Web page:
Preposition: ... <at, in, on> the weekend?

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  • dbelle4500

    Senior Member
    Yes, I would agree.

    At the weekend is best. On the weekend is OK, but not in the weekend.

    It is confusing, as you would say "in the week", and not on or at the week !

    I hope this helps.
     

    Schintom86

    New Member
    English, U.S.A (Texas)
    Haha, I have never in my life heard someone say "at the weekend." But then again the Brits are the ones who invented the language, who can argue.

    But if you come to the United States/Texas I would say "on the weekend" only.
     

    Reving Lane

    Member
    USA, English
    Schintom86 said:
    Haha, I have never in my life heard someone say "at the weekend." But then again the Brits are the ones who invented the language, who can argue.

    But if you come to the United States/Texas I would say "on the weekend" only.
    My vote goes to "on the weekend." Like Schintom86, I have never heard "at the weekend" used in the U.S.
     

    panjandrum

    Lapsed Moderator
    English-Ireland (top end)
    How curious - I had always thought that "on the weekend" was OzE, but I'll happily include AE now.

    The answer could, of course, be over ...
    You do not need to do (something) over the weekend.

    Unfortunately we are really left rather in the dark because Claude, as usual, has not provided enough context.
     

    elroy

    Imperfect Mod
    US English, Palestinian Arabic bilingual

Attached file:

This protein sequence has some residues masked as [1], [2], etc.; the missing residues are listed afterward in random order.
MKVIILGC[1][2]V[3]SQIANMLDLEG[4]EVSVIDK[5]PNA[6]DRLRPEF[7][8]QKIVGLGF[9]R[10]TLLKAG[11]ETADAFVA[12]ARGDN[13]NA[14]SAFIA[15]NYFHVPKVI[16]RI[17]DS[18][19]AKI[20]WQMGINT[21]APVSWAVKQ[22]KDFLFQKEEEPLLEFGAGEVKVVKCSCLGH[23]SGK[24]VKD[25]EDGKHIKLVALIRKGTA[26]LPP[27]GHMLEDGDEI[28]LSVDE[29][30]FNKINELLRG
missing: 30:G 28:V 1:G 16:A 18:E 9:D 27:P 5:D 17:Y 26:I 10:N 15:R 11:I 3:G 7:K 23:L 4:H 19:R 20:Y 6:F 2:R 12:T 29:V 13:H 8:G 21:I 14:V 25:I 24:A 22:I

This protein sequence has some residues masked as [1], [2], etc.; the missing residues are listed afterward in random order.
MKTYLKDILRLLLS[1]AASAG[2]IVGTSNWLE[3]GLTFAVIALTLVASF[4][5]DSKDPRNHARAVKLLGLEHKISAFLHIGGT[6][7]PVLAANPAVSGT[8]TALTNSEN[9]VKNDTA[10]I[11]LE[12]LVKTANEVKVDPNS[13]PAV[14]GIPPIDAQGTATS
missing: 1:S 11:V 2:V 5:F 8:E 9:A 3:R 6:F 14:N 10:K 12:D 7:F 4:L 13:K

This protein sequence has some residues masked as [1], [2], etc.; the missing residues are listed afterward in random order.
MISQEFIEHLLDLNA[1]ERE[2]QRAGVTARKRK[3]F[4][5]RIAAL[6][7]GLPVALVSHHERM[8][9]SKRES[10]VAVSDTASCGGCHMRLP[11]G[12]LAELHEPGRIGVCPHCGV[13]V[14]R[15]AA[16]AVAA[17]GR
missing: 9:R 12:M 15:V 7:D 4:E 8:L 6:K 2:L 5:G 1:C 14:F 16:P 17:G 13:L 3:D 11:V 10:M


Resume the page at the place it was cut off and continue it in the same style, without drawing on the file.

I was just telling someone yesterday that I would never say "at the weekend" - that's distinctly British English.

    In American English, both "on" and "over" are acceptable.

    I don't know of a variety of English in which "in" would work.
     

    Ume

    Banned
    Japanese
    Hello.

    "I do the washing-up every morning, and I normally do some washing and ironing at the weekend. I hoover the carpets once a week."

    "at the weekend"
    Do Americans say "on the weekend" instead?
    Does this mean a specific weekend? Would it be okay to say "on weekends"?
     

    Luccent

    Member
    English and Welsh, Wales
    "at",I think, is strictly an incorrect preposistion to use, although you can get away with it in general speech probably without native speakers noticing:
    However, one does not say:

    "At Monday"

    I would say "on" and I am British.

    One uses "at" for time, "on" for days of the weeks, and "in" for months.

    Not that you would ever say this, but it gives an example of how to use it:

    In April, I wash the car at seven o'clock on Mondays.

    On the weekend does not necessarily refer to any particular weekend, in the same way that "this weekend" would, although you can use "On weekends, I wash the car", or "On the weekend, I wash the car" for a more generalised.
     

    cas29

    Senior Member
    Canada/English
    Americans and Canadians tend to use "on" as the preposition for the weekend.

    You can say "on weekends I generally do the ironing".
    "I do the ironing on the weekend" is also correct.

    You might also want to say "I'm going away for the weekend" which would mean "this" weekend, or a specific weekend currently being discussed. (Will you come to dinner the 3rd weekend in May? -Oh, I'd love to but I'm going to New York for the weekend/that weekend"
    What are you doing this weekend? I'm going skiing for the weekend.
     

    cas29

    Senior Member
    Canada/English
    Luccent said:
    "at", is an incorrect preposistion to use.
    .